“Being a good law student is 3% talent, 97% not being distracted by the Internet.” Okay, so I’ve adapted a quote that was originally about writers, but I think it’s also true for law students.
Procrastination, aka “I’ll just quickly check to see if anyone has said something about the property law essay on Facebook”, is where all of the time that could be used for looking up a few more journal articles or reading the minority judgment actually gets spent.
To stop procrastinating, you could follow the lead of one blogger from San Francisco who increased his productivity by hiring someone to watch him work and slap him when he logged onto Facebook… but maybe don’t do that.
Here are some techniques to help you stop procrastinating and clear your to do list…
As a law student (and future legal professional), try as you might, you won’t be able to avoid all that reading. As such, many people will tell you that if you don’t like reading, you’re not going to enjoy being a lawyer. Although I see what might be meant by this comment, I have to disagree. I love to read but I don’t always (if ever) love reading cases, legislation and other legal materials. What I have realised, perhaps far too late in my journey through law school, is that reading for law is a different story to reading for pleasure.
If you’re anything like me, you enjoy being captivated and drawn into the world of a good book and although some cases can be just as captivating (my inner law nerd showing himself) reading cases like novels is not an efficient way to study or work. So to help you out, I’ve put together a list of questions and helpful tips to assist you to read more efficiently and effectively.
It has been exactly two weeks since completing my last exam for the year and although I’ve been enjoying the newfound freedom, looming is the inevitable restlessness that comes with too much time and energy.
Initially, the ‘exam date’ column on the summer school webpage was enough to deter me from taking on another exam period so soon, but with all of this spare time, I pondered some of the positive aspects and ended up enrolling in summer school. Here’s why you might like to consider it too…
With so many assignments to do each semester, it’s easy for all those resources to get into a funky mess if you don't keep them in check. Academic misconduct is the last thing you want to have marked against your name at the end of your degree, so how do you avoid accidental plagiarism and manage your resource efficiently?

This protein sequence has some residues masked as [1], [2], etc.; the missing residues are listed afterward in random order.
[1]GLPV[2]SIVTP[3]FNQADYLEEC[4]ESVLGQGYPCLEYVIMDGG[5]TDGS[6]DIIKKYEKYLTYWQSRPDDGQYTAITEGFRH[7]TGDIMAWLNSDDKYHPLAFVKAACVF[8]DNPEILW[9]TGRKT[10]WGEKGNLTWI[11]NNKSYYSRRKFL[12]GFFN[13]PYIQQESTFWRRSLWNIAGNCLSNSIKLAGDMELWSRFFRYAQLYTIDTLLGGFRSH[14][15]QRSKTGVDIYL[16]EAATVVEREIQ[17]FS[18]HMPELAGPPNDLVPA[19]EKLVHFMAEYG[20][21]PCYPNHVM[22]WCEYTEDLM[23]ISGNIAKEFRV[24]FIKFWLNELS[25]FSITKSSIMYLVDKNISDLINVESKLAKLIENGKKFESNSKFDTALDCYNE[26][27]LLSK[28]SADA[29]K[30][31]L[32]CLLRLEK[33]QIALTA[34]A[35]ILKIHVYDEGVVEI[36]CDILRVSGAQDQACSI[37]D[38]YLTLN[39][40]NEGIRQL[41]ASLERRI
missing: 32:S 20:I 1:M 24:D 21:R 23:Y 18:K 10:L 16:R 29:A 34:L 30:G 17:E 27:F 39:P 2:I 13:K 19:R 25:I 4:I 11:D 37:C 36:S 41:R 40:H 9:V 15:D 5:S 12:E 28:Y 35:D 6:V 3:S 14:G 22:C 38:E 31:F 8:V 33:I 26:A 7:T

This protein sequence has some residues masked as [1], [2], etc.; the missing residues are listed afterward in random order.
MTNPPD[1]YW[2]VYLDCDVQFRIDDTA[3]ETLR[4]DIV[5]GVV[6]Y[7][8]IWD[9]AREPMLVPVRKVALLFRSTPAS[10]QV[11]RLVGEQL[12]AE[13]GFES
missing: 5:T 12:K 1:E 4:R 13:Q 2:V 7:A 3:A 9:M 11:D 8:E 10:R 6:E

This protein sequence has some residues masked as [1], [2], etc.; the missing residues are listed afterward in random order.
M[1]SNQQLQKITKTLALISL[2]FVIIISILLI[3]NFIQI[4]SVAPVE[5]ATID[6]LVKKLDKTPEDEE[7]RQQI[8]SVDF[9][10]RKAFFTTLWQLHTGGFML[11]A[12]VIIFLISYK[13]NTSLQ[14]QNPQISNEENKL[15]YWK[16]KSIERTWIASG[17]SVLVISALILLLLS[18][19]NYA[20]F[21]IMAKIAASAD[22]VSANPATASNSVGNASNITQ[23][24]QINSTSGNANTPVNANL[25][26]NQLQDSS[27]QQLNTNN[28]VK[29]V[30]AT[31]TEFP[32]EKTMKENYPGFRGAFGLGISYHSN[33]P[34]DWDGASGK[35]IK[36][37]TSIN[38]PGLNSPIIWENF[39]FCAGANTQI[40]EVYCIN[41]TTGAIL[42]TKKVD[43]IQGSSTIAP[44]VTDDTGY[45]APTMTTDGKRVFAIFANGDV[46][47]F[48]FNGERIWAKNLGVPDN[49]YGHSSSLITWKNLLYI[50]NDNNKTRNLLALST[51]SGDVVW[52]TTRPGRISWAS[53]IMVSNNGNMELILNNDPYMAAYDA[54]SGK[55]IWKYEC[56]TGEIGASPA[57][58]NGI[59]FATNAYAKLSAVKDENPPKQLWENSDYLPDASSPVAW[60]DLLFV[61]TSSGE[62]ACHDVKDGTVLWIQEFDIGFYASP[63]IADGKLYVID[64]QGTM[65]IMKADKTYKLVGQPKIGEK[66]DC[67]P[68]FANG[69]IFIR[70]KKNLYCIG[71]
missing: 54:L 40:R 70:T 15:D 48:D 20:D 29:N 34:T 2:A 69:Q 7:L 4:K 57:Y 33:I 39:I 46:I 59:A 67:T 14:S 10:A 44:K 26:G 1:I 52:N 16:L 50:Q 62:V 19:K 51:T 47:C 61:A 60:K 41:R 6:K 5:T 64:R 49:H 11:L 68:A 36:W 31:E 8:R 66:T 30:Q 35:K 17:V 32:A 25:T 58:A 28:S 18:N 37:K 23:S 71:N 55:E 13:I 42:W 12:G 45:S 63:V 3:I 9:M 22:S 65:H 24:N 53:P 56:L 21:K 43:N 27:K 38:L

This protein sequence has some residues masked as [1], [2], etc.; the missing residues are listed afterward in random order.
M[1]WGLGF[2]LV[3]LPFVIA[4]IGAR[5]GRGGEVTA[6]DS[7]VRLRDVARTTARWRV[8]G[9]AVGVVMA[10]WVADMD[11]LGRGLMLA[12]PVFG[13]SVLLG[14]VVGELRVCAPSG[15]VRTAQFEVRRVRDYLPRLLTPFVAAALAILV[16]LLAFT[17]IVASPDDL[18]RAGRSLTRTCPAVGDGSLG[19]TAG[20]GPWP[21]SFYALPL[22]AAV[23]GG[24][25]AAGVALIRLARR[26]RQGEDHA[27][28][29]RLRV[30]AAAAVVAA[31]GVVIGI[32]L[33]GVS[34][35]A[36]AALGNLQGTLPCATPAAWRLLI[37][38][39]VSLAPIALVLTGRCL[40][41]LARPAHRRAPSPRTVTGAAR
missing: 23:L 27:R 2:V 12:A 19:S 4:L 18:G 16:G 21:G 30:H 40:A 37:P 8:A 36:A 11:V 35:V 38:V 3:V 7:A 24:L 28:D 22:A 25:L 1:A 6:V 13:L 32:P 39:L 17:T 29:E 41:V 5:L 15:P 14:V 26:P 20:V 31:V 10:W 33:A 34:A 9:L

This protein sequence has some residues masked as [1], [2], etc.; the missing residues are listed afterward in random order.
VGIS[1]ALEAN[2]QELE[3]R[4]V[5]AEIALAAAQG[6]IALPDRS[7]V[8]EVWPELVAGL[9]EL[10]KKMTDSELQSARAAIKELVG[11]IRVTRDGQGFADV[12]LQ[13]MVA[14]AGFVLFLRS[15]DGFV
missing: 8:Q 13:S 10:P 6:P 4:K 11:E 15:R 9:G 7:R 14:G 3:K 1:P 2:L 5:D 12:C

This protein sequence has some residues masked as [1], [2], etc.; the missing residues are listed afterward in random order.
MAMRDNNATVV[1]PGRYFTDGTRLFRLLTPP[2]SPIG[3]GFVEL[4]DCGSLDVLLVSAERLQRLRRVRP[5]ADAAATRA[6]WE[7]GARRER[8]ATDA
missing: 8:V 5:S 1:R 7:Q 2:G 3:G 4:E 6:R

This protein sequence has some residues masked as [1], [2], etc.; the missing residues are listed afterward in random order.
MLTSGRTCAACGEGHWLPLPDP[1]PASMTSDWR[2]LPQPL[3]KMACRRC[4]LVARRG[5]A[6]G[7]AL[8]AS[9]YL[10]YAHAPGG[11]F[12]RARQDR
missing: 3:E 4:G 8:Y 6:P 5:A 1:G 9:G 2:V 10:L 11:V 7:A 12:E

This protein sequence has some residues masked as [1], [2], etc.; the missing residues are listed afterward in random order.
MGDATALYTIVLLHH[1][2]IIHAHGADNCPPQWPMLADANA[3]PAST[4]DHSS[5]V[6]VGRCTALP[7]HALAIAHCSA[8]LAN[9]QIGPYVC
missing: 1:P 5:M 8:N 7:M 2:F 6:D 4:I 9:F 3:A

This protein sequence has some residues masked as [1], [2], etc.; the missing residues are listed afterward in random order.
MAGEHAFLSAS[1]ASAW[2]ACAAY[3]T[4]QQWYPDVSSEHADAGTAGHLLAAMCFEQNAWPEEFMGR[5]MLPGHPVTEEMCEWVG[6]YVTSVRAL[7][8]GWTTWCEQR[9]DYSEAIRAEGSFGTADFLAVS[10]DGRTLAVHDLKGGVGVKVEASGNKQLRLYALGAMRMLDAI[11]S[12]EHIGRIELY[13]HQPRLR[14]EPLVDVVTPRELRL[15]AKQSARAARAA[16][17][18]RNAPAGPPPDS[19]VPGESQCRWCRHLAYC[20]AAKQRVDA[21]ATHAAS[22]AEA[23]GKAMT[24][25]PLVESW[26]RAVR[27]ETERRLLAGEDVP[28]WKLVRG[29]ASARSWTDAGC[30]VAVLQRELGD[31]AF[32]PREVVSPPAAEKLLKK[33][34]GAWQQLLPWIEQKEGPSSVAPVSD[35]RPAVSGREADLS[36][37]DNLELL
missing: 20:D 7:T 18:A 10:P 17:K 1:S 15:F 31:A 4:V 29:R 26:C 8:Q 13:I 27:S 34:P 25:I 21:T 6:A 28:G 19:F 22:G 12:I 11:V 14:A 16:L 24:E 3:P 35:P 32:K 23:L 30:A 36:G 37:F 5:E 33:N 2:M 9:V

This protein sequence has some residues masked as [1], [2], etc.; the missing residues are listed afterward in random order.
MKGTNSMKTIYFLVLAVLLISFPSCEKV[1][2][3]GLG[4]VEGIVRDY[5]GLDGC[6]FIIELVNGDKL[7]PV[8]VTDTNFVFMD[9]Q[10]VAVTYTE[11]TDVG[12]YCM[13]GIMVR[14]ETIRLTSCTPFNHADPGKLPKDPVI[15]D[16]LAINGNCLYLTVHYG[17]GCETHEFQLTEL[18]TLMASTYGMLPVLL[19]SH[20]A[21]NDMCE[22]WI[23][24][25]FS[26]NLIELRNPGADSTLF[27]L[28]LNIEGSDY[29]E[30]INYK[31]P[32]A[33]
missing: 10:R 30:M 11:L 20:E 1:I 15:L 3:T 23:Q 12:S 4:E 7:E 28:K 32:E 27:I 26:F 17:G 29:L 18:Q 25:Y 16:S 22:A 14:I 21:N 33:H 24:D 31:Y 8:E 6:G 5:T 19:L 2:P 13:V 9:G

One of the worst things about doing an assignment is getting to the end rushing to footnote, only to realise that you’ve now forgotten where many of the quotes and ideas came from. When you start an assignment, work out how you will keep your resources and references organised. I'm a big fan of EndNote or any referencing software. Reference software seems like a hassle when you first start to use it, but in the long run it saves you time and reduces your errors.
Regardless of whether you use software or have another method, here are three steps that can help you to keep track of all those resources…
We all know how it goes. You sit down at your desk, open your subject guide and tell yourself, “I am going to do all my readings, write that assignment, and update my notes today. I am going to be so productive!” Then you turn to your laptop and see that Facebook is open, and somehow the next 50 minutes disappear.
In the absence of strange smelling herbal teas and fish oil tablets, what are some things you can do to help improve your concentration?
It's halfway through the semester. If you're the average law student, you're probably a bit behind on the readings, you have barely started your summary notes and haven't even thought about attempting practice problems. Then you see your exam timetable, and all hell breaks loose. You may be in a situation like I found myself in this semester, with two consecutive exams on two very different areas of law right at the beginning of the exam period.
My first reaction was anger and despair. How can the people who organise the exam timetables be so sadistic? How can they not realise that these units are usually taken concurrently? It maybe tempting to wallow in self pity but that definitely won't get you ready to take on the exam timetable from hell. So here are a few tips for handling the nightmare of a bad exam schedule…